Evolutionary Tradeoffs in the Cellular Composition of Bacteria
Image source: Wikimedia Commons
The relationship between the cellular composition and size of a species of bacteria can determine how and how well it functions. Scientists with the Life Underground team at the University of Southern California have collected data on a diverse range of bacterial cells spanning five orders of magnitude to call out the cross-species connections between cellular form and function. The paper, “Evolutionary tradeoffs in cellular composition across diverse bacteria” is published in The ISME Journal.
The team compared cell volume against the amount of DNA, ribosomes, proteins, cell membrane, tRNA, and mRNA contained within, and focused on power-law relationships—how a change in scale of one feature proportionally altered another—where some cell features followed trends more than others. How two things scaled together often suggested limitations for the cells at a given size that pointed to possible evolutionary consequences.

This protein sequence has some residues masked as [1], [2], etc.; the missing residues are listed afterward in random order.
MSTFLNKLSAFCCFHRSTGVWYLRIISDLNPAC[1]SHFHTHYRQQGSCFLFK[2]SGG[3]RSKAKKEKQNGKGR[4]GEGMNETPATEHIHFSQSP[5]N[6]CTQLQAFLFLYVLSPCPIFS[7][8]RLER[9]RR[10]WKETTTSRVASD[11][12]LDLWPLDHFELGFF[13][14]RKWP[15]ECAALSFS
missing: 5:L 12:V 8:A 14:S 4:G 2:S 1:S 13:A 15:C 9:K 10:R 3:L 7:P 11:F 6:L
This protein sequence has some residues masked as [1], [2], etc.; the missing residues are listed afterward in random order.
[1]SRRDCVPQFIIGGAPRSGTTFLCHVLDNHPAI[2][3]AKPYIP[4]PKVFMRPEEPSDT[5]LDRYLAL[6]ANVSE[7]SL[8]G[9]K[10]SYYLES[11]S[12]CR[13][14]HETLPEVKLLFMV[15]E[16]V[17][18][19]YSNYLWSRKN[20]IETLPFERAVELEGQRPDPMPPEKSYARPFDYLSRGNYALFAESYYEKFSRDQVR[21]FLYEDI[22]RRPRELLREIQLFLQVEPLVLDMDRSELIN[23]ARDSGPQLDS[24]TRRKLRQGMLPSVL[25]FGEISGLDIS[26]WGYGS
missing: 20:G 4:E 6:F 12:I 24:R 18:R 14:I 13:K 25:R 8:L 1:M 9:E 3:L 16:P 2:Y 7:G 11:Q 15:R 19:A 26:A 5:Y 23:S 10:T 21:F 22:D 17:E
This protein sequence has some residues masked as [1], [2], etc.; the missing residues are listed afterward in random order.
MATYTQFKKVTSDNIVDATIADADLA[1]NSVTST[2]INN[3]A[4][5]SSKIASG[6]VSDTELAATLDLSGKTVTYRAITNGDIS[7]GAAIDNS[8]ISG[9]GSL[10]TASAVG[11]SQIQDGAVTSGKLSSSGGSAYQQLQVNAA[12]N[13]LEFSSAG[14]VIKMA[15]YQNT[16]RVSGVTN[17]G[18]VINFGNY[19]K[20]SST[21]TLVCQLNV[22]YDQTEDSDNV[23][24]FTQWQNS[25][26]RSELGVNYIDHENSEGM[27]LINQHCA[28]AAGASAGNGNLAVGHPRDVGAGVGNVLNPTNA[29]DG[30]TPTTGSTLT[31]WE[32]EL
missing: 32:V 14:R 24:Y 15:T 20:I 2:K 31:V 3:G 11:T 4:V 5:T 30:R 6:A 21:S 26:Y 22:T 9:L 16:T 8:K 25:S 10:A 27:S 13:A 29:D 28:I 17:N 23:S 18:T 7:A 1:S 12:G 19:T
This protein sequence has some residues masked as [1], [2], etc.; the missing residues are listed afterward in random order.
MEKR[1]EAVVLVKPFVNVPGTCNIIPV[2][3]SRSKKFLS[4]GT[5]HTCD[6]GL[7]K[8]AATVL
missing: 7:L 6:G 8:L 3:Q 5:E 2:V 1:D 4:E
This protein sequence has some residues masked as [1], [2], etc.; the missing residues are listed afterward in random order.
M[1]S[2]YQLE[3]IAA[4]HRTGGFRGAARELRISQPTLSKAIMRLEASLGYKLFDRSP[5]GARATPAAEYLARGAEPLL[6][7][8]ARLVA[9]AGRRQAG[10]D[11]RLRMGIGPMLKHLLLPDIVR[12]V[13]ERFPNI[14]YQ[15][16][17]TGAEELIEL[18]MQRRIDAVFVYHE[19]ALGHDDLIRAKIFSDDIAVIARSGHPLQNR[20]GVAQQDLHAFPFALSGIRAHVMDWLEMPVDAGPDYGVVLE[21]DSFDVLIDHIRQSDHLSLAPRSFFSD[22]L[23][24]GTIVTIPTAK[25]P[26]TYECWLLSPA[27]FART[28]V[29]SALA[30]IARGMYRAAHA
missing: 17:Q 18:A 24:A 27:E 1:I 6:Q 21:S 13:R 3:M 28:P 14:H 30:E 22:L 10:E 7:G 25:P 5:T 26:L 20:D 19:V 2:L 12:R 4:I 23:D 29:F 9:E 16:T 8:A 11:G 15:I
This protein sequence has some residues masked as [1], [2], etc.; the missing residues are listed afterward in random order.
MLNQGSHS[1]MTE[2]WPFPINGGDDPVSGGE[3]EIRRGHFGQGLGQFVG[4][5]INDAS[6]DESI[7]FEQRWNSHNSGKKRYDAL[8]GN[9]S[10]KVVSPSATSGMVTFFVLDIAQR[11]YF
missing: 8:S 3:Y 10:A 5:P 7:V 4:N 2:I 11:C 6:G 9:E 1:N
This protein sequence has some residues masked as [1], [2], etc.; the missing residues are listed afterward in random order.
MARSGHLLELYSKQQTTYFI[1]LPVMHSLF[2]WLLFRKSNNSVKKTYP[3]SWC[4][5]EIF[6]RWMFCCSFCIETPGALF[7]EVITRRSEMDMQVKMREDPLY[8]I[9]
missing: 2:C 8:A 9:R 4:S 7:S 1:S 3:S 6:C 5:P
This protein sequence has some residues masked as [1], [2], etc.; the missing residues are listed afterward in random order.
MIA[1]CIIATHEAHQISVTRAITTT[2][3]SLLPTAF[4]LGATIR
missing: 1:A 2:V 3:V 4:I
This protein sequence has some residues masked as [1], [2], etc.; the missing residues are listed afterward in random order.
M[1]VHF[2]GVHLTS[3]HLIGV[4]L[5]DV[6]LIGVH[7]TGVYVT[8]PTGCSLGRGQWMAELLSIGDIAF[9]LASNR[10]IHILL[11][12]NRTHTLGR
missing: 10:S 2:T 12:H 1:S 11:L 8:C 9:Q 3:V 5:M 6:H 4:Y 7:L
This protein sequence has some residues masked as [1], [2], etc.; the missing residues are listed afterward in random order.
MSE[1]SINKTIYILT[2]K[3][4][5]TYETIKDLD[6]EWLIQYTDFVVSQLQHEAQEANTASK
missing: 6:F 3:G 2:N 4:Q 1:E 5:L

By using this comparative framework, the scientists show how the interconnected relationship between the cells’ energetic, physical, genomic, chemical and temporal processes help us to predict the upper and lower boundaries of bacterial size, and to also define the evolutionary flexibility and trajectory of bacteria between the boundaries.
The research was supported by the NASA Astrobiology Institute and the Gordon and Betty Moore Foundation.
Source: [The ISME Journal]
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